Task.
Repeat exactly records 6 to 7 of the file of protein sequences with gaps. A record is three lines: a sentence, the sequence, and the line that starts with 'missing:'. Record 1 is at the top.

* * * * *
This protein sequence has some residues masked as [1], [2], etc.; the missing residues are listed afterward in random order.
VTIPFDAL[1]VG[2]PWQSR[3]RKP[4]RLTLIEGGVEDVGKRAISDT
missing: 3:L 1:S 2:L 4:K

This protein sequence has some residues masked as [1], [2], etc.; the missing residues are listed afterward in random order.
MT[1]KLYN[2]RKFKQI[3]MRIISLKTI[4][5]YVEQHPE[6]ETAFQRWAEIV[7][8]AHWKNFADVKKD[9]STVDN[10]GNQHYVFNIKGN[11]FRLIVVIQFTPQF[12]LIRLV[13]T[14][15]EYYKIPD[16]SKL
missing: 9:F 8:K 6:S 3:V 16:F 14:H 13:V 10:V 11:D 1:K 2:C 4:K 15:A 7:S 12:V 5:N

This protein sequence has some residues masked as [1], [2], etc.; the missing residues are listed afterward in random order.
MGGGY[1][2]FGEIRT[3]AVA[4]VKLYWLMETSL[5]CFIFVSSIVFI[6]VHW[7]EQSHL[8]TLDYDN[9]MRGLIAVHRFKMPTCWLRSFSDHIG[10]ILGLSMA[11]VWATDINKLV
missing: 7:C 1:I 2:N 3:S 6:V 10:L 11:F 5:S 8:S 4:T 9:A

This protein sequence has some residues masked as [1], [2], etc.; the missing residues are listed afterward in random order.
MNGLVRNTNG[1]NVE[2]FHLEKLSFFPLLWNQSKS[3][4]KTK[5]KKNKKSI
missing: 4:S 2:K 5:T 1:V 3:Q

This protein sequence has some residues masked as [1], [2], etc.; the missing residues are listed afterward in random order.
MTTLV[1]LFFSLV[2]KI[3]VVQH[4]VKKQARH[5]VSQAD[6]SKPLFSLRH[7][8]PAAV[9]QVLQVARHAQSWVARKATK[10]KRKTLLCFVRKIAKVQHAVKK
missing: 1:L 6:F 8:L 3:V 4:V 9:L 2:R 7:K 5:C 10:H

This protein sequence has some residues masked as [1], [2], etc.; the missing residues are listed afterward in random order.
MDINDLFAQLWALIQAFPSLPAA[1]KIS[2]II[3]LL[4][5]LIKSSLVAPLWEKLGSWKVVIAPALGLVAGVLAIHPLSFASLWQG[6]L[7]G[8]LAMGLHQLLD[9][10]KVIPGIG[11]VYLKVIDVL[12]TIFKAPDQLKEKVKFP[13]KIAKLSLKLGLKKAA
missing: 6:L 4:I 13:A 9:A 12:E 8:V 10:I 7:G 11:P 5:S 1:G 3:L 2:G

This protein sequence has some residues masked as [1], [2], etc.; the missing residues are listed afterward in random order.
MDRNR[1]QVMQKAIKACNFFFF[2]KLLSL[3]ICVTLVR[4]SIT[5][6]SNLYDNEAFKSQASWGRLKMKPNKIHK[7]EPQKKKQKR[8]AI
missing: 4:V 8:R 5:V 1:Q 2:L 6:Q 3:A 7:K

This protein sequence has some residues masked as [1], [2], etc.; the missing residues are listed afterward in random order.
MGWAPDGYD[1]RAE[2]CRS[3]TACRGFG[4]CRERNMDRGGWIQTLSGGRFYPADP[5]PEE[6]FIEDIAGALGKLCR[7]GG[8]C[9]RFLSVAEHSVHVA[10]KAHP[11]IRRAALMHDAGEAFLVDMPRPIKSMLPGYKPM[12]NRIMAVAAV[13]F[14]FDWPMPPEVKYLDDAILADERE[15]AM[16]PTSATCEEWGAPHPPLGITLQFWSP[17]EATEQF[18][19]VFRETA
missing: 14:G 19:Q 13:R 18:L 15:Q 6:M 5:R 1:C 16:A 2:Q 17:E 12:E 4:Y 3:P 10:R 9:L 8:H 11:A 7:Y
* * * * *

This protein sequence has some residues masked as [1], [2], etc.; the missing residues are listed afterward in random order.
MDINDLFAQLWALIQAFPSLPAA[1]KIS[2]II[3]LL[4][5]LIKSSLVAPLWEKLGSWKVVIAPALGLVAGVLAIHPLSFASLWQG[6]L[7]G[8]LAMGLHQLLD[9][10]KVIPGIG[11]VYLKVIDVL[12]TIFKAPDQLKEKVKFP[13]KIAKLSLKLGLKKAA
missing: 6:L 4:I 13:A 9:A 12:E 8:V 10:I 7:G 11:P 5:S 1:G 3:L 2:G

This protein sequence has some residues masked as [1], [2], etc.; the missing residues are listed afterward in random order.
MDRNR[1]QVMQKAIKACNFFFF[2]KLLSL[3]ICVTLVR[4]SIT[5][6]SNLYDNEAFKSQASWGRLKMKPNKIHK[7]EPQKKKQKR[8]AI
missing: 4:V 8:R 5:V 1:Q 2:L 6:Q 3:A 7:K